Having spent some time this morning getting annoyed by Amazon’s SES returning “535 Authentication Credentials Invalid” for what I knew were valid credentials when trying to send email via the SES SMTP interface, I am typing this up here to make sure that I remember it for the future.
Requirements for sending emails:
Create the user in the SES console, not the IAM console, even though the SES user will show in the IAM console once created. Because obviously.
Base64 encode the access key and secret key, but don’t just do
echo myvoiceismyaccesskey | base64
because that is too obvious 😉 Better make it
echo -n myvoiceismyaccesskey | base64 -w 0
Fuck yeah option flags 😉
I’ve had at least one person ask me about my chilli recipe, so here goes. It is largely a choose-your-own style adventure, but I’ll try to give the basics, and will be giving away my little secrets. For reference, I usually cook this in “a git big pot”, or, to put it another way, a “deep casserole” pan, which is either four or six litres. I’m not sure, and I can’t be bothered to go downstairs right now to check. (That, right there, is the sort of dedication to blogging which leads to sometimes two whole posts per year). Continue Reading →
We’ve recently been making some security minded changes at work, one of which is ssh-ing though a bastion host/jumpbox, and me, being one of those linuxy types, had some hassles with my ssh working. I was getting errors where both sides of the connection claimed that other one had closed the connection, and some mumbles about pre-auth.
After a lot of time wasted googling, and trying things like limiting the ciphers used, dropping to a 2048 bit key instead of a 4096 one, trying keys without passphrases, I managed to stumble on the ten characters which fixed my connection, and allowed me to ssh with a snippet in ~/.ssh/config via a bastion host
Yup, I forgot the number one rule of computering, which is stop trying to find the most elaborate, complex solution, and start with the easy steps.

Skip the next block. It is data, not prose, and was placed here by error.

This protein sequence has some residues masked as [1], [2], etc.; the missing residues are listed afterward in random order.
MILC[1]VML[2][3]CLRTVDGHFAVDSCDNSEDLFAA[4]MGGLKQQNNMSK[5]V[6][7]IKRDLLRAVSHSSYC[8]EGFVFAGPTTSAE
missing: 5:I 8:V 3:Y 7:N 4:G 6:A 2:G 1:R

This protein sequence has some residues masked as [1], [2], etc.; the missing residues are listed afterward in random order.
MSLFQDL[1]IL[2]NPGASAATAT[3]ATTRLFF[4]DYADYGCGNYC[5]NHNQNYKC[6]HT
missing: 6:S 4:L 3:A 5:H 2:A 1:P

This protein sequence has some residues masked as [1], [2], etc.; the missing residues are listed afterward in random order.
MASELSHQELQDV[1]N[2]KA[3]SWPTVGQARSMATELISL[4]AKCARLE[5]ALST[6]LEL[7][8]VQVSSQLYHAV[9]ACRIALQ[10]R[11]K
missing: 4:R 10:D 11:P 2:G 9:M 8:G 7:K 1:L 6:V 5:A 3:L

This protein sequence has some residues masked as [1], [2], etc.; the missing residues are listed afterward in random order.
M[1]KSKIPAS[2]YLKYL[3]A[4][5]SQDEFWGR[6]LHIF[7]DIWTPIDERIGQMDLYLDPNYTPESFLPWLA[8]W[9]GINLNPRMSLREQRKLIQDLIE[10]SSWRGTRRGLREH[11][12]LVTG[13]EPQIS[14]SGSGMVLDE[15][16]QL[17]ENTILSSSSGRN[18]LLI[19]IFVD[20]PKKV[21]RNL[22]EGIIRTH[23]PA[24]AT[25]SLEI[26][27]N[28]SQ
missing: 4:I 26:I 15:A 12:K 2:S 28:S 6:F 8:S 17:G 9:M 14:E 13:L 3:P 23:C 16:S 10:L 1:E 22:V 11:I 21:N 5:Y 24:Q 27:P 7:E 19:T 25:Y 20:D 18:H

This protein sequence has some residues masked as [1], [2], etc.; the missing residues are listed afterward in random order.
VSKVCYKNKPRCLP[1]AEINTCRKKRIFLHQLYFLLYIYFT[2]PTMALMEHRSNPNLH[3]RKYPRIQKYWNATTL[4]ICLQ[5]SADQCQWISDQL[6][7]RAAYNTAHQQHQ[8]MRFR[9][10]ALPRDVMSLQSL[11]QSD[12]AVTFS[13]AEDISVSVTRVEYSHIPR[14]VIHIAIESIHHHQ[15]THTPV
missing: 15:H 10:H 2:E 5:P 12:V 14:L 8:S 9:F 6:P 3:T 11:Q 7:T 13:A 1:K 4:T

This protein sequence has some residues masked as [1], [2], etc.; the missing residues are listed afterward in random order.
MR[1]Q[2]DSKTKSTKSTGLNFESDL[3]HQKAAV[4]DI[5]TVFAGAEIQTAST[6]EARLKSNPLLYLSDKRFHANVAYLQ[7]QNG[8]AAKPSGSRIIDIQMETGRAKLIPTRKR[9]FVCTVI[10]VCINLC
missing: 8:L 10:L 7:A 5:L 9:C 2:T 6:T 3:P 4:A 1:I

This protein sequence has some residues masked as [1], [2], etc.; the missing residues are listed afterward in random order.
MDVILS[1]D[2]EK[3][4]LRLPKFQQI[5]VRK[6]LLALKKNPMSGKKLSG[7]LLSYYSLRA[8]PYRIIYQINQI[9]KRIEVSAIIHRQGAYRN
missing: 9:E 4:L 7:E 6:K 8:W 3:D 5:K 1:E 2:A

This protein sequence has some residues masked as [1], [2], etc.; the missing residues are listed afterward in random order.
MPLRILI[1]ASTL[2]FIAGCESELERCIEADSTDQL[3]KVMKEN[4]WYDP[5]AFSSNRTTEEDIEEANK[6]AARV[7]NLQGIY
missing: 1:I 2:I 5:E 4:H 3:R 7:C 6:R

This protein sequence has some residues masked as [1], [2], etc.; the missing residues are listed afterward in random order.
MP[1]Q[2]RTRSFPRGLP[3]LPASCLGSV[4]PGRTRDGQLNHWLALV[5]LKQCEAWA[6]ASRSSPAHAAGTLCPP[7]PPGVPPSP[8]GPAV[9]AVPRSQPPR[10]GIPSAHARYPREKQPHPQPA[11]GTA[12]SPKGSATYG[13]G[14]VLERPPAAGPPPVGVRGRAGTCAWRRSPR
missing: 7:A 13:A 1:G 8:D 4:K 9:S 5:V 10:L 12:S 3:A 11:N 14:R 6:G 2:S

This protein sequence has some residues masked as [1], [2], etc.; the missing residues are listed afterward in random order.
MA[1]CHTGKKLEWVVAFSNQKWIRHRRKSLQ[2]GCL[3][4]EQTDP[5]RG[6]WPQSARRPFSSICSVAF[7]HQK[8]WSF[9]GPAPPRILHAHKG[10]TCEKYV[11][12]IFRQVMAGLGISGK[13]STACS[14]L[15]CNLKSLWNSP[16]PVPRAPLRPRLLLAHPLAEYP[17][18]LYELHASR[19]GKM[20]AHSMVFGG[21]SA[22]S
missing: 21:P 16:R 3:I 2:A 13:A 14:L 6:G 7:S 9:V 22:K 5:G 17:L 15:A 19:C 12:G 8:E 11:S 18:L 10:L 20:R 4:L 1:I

It might be annoying, but this is why computer people ask if you’ve restarted/reloaded things 😉
Well, technically I was a small part of a club which won a thing, but in the last year I’ve been doing something which I wanted to do twenty years ago, but for whatever reasons didn’t, and I’ve been getting into amateur radio, starting with my foundation license in April 2014, and moving up to the intermediate license in April 2015. And no, I’m not planning to wait until April 2016 to get my full license, although now I look at it, there is something nice about the progression being every April.
Anyway, at the 2015 RSGB AGM, the London Hackspace Radio Club ( callsign M0HSL ) were awarded the RSGB’s Club of the Year 2014 (Large Club Section) award, which was nice, and thanks to the RSGB and their CC-BY-NC-ND licensing of the photographs taken at the award ceremony, you lucky lucky people get to see this here picture of the representatives of the LHS Radio Club being presented with the award, kindly sponsored by Waters and Stanton.
Before I start, don’t bother with any of that “ew, sex, icky” nonsense. We’re all grown ups here, and we can acknowledge that people do sex stuff. The vast majority of them even enjoy it.
First they came for the pornographers, and despite what Pastor Martin Niemöller said, I *am* going to speak out.
You might have heard about the Audiovisual Media Services Regulations 2014 (AVMS Regs 2014) which came into force on December 1st. In a nutshell, a faceless quango has decided that various acts which consenting adults are perfectly within their rights to perform are now illegal to depict on film in the UK. It’s obviously not that simple, but follow the links after the jump to read some posts from people what does words very gooder than what I does 😉
Wait, what? An actual post written by me, and not just an auto-post from the images which I have shared on twitter. Not a long one mind you, but hey, a return is a return, right?
Anyway, take three minutes and thirteen seconds to go and watch this video about Alex Zanardi.
– Posted using MobyPicture.com